Follow AAE on:

Subscribe to RSS Feed:

College Board Releases SAT Statistics
posted by: Ruthie | September 26, 2013, 04:06 PM   

Today, the College Board, a New York organization responsible for administering the SAT, released the average data for the 1.6 million student test-takers. In addition to a drop of about 4,400 students, the SAT revealed little to no improvements from the class of 2012, with a mere 43% of students proving they are college-ready.

However, African Americans and Latino students showed improved scores, with 15.6% of African Americans meeting or exceeding the College Board’s college-ready benchmark, compared with 14.8% in 2012. Similarly, Latinos showed an improvement from 22.8% to 23.5%.

Schools need to "dramatically increase the number of students in K-12 who are prepared for college and careers," said College Board President David Coleman, in a press release about the results. Coleman continued to say the kind of curriculum used for college-prep needs to change.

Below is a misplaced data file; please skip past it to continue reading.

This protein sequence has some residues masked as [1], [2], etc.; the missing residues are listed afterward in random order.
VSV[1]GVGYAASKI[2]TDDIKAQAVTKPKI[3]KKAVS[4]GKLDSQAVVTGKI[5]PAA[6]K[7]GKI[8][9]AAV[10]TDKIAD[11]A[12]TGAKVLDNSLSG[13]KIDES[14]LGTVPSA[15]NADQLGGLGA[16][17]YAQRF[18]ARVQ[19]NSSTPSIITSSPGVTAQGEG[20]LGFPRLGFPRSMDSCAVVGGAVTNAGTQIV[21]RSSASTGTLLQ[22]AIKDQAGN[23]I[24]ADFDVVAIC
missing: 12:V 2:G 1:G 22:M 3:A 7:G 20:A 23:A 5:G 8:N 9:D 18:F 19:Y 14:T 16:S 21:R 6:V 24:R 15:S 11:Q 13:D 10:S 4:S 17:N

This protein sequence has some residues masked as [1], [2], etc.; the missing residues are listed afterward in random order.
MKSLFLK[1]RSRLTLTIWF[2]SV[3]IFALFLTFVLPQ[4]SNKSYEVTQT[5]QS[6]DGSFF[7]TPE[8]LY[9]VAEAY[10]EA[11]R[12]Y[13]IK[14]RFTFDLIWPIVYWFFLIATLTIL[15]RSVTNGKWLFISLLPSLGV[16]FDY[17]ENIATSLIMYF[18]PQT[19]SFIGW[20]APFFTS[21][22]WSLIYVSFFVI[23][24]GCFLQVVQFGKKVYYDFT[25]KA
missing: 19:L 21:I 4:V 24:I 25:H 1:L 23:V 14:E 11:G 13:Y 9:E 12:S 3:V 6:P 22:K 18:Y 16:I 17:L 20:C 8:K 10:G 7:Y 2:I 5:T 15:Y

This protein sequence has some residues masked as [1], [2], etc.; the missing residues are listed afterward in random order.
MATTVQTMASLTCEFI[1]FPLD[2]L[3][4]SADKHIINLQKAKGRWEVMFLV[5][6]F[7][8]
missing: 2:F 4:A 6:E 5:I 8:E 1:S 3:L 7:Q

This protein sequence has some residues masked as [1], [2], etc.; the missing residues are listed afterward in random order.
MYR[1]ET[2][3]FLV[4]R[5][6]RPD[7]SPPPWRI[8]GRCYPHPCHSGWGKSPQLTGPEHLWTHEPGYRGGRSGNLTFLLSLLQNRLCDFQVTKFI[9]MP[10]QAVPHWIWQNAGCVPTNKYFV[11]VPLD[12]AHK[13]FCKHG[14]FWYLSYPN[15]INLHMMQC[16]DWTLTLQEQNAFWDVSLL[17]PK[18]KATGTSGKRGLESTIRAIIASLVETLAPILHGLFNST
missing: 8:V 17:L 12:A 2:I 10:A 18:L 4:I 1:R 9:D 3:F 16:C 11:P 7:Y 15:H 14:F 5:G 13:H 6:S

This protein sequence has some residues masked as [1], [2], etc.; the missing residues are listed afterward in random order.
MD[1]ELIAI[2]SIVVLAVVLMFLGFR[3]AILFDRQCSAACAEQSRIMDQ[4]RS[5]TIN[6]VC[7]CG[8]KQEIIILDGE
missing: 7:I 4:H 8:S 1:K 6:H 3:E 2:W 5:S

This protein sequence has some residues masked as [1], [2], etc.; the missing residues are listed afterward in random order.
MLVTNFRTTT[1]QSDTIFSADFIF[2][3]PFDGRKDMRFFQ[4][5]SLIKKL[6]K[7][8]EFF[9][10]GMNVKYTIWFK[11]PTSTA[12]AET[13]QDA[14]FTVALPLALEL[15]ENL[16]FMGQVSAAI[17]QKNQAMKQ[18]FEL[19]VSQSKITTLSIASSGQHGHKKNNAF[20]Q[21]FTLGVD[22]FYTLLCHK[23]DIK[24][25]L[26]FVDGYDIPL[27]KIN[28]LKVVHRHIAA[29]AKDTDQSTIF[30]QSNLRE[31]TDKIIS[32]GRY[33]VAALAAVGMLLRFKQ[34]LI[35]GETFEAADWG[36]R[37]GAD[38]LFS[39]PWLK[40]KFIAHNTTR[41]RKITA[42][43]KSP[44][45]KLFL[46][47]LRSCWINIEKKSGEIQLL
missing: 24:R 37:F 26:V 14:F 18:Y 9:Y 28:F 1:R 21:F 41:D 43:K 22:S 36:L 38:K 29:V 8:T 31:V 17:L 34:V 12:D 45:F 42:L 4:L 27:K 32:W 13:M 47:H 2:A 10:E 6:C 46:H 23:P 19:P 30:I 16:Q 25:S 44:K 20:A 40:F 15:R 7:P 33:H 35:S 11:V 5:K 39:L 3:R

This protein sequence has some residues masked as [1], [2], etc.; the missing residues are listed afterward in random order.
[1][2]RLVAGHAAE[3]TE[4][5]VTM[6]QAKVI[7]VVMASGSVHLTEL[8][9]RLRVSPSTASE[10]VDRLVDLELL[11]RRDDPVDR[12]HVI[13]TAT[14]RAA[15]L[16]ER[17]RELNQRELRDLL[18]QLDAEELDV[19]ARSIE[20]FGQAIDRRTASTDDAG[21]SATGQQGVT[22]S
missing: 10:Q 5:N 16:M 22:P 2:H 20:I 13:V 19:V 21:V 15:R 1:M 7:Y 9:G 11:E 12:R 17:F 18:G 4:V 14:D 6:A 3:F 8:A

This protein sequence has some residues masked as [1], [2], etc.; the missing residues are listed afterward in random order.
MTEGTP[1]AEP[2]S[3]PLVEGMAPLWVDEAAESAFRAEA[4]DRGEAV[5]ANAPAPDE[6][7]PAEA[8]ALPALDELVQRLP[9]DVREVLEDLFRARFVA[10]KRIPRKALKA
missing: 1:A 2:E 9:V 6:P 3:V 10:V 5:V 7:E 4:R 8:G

Opponents of standardized testing were quick to criticize the report, saying the results, alone, were incapable of demonstrating college readiness. "No doubt that far too many students are not college-ready, and the College Board’s appeals to have more students take a more rigorous curriculum is important," said Mark Schneider, a vice president of the American Institutes of Research. "However, this does not mean that the [College Boards]’s suite of products (PSAT/SAT/AP) is causally connected to college success. This report skirts way too close to that causal link than it should."

Yet the data proves unsettling. Since their inception in 1972, the College Board average SAT results have decreased considerably. According to Anne Hyslop, with the New America Foundation, in order to improve scores, high schools need to make rigor an expectation, and tie accountability with postsecondary enrollment and success. If most students leaving high school need remediation in college, that's a strong signal that schools need to change, "You shouldn't have to take an SAT prep course to do well on the SAT," she said.

While the SAT is just one test, the average scores are concerning. Education reform advocates from across the country maintain that preparing students for college should be a top priority.

What do you think about this data? How can college readiness be improved?

Comment below.

Comments (0)Add Comment

Submit a comment
 (not published)
smaller | bigger

security code
Write the displayed characters